Who should consider freezing their eggs?

  • Women who desire children and foresee delaying motherhood in order to pursue educational, professional or personal goals.
  • Women who desire motherhood and given social circumstances are unable to do it immediately (i.e. lack of the right partner)
  • Women diagnosed with cancer that may undergo chemotherapy or radiation
  • Women with moral, ethical or religious reasons against freezing whole embryos

What is the best time to cryopreserve your eggs?

The two most common mistakes associated to the decision-making of when to freeze your eggs are related to timing: freezing too early and freezing too late. On the one hand, the consequences of freezing to early are wasting money and the inconvenience of the procedure. So the younger a woman freezes her eggs the less likely she will need them and use them in the future. On the other hand, the risk of freezing eggs too late is that she has a higher risk of never conceiving a child with her own genetic material. Determined through a mathematical model based on probabilities, the maximum cost effectiveness for women to put a snooze in their biological clock and freeze their eggs is between 31-37 years of age.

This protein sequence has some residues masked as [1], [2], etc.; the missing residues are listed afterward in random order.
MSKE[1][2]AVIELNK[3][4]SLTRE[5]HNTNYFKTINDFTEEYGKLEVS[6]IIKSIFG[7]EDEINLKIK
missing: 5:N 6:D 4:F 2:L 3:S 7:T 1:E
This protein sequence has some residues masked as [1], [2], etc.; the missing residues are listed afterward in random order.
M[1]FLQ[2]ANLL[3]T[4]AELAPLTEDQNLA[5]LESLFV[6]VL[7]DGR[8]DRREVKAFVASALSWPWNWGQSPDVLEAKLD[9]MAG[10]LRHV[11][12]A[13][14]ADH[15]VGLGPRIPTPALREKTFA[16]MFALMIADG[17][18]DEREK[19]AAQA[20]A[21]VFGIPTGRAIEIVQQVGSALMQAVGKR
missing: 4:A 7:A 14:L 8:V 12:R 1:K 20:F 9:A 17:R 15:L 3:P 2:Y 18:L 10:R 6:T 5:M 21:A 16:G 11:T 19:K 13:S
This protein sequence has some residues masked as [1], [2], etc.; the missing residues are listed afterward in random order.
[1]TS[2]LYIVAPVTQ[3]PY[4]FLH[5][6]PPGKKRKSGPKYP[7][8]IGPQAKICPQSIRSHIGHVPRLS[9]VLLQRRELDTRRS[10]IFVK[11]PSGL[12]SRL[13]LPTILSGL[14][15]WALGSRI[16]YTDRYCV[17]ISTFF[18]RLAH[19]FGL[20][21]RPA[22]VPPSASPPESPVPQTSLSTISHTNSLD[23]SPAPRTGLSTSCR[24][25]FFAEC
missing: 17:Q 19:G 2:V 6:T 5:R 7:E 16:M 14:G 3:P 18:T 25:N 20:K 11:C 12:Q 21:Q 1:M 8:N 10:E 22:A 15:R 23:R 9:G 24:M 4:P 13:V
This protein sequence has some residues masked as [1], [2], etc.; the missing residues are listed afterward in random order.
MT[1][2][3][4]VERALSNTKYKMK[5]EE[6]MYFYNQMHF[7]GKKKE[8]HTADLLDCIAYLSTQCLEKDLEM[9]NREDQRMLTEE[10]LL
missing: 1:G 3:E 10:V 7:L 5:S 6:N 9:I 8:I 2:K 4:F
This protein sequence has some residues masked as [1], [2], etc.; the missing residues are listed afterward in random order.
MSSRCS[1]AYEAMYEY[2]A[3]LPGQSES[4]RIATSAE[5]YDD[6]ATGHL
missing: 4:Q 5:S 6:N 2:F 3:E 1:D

How many eggs should I freeze?

Is important to realize that not every egg frozen will give life to a newborn. The reproduction system is rather inefficient. The survival rate of warming frozen eggs is 85% at RMA of Texas.

A study at New York University Fertility Center by Dr. Nicole Noyes revealed that the number of eggs needed to have one live birth is age dependent:

  • Women Age 25-34 years young: 8 eggs/live birth
  • Women Age 35-37 years young: 10 eggs/live birth
  • Women Age 38-40 years young 15 eggs/ live birth
  • Women Age 41-41 years young 50 eggs/live birth

As a simplified rule, you will require anywhere between 8 to 10 eggs if you are younger than 37 years and about 15 eggs per baby if you are 38 to 40 years of age.

How long can eggs stay frozen?

If eggs behave just like embryos, and there is reason to believe they would, there is evidence that they can last at least 20 years, if not more.


Notwithstanding all the scientific advances of reproductive technology, there is indisputable evidence that the biological timer cannot be stopped and that the great majority of women in their forties who wish to have their own biological offspring will probably be disenchanted. Egg freezing can be a great alternative for women that are not ready or able to start a family. It maximizes their chances of having their own biological child in the future. It is important to understand that egg freezing is a way to amplify hope rather than a guaranteed baby in the future.

Call to action:

If you are 30 years or more and do not foresee to conceive a baby in the near future, consider egg freezing. (










For more information on Dr. Arredondo and his practice please visit